Paper Scraps

I have a very close friend who hates writing letters, e-mails, texts or anything remotely connected with print. However, when she and her sister, Kathy, go on holidays, Kathy kindly takes on the role of Marie’s amanuensis. Marie dictates and Kathy writes, throwing in a few comments of her own, such as her severe lack of compensation. Marie is highly talented in other art forms. During Marie and Kathy’s last holiday, Kathy sent me a picture of Marie’s latest  endeavour.

 

In Kathy’s words, “It may look like one picture but it is hundreds of small pieces of paper or pictures that are glued together to make a picture of her vision of the view from the cottage that we are staying at. The pictures are from hundreds of magazines that she’s bought to collect cottage, sky, deck and tree pictures from. She then cuts pieces from those pictures to create her vision of the cottage. It even has a cat! I can verify that she has spent at least 10-15 hours at my place this spring cutting out pictures and colours from magazines and then she has spent over 10 hours putting it together here. It truly has been a labour of love for her and she is pleased with the results so I thought I’d share her work with you.”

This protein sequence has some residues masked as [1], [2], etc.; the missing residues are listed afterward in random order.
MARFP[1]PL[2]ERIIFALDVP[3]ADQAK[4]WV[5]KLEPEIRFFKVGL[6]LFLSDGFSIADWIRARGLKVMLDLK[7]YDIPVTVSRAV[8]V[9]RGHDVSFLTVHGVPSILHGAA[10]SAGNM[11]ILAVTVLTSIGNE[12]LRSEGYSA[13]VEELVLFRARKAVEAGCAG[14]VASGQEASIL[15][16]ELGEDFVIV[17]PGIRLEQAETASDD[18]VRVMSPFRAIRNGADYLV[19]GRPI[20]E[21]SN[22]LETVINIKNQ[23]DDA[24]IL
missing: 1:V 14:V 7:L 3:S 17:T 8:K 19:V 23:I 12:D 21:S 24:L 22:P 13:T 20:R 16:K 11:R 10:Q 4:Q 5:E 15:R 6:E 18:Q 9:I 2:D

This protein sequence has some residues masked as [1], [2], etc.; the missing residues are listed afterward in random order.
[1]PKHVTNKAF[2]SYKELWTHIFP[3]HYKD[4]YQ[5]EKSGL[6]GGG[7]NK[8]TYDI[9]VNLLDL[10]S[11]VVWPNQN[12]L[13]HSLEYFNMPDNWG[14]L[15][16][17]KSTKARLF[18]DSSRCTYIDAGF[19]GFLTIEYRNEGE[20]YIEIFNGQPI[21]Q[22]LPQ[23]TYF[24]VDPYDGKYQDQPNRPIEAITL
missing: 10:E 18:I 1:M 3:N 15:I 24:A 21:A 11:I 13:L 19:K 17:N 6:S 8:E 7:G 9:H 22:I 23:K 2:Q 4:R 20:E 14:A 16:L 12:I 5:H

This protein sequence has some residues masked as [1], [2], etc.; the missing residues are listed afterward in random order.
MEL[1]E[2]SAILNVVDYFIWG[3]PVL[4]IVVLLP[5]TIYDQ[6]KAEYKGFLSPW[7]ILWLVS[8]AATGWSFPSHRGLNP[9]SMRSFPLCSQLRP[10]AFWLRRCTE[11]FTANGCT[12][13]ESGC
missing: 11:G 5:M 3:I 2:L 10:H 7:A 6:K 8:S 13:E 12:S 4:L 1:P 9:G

Marie’s work is breathtaking. I can’t imagine the patience it would take to create a complete picture from tiny pieces of paper. Marie takes what seems to be insignificant or torn and brings wholeness and  beauty. She is a creator, with a clear vision of the potential these scraps of paper possess.

Isn’t that what God does in our lives? We can’t see the whole picture. Some of the pieces may seem missing, ripped or meaningless, and we can’t figure out how to incorporate them into something significant. We can’t find the missing pieces, the solution to a problem, a way to bring more healing and happiness to others.

Just as Marie saw the final picture put together,  God sees it in our lives.  He knows the end result. He knows which pieces fit and which to throw away. He wants nothing but the best for us. We simply need to listen to his voice and let him direct us as the scraps are assembled.

I don’t worry when Marie doesn’t write to me. If I push hard enough, such as putting: “To my elusive friend, please write back” in the e-mail subject line, sooner or later, I will hear her voice or get a reply. As well, there is her faithful sister,  who sacrifices some of her holiday time, to be Marie’s personal secretary.

Marie puts the pieces together, a job she is good at not only in art but in her relationships with others. When our own lives don’t make sense, it is  because we don’t  see the finished product, but we can trust that God is in the business of placing each scrap in its proper place.

 

 

 

 

 

 

 

 

 

 

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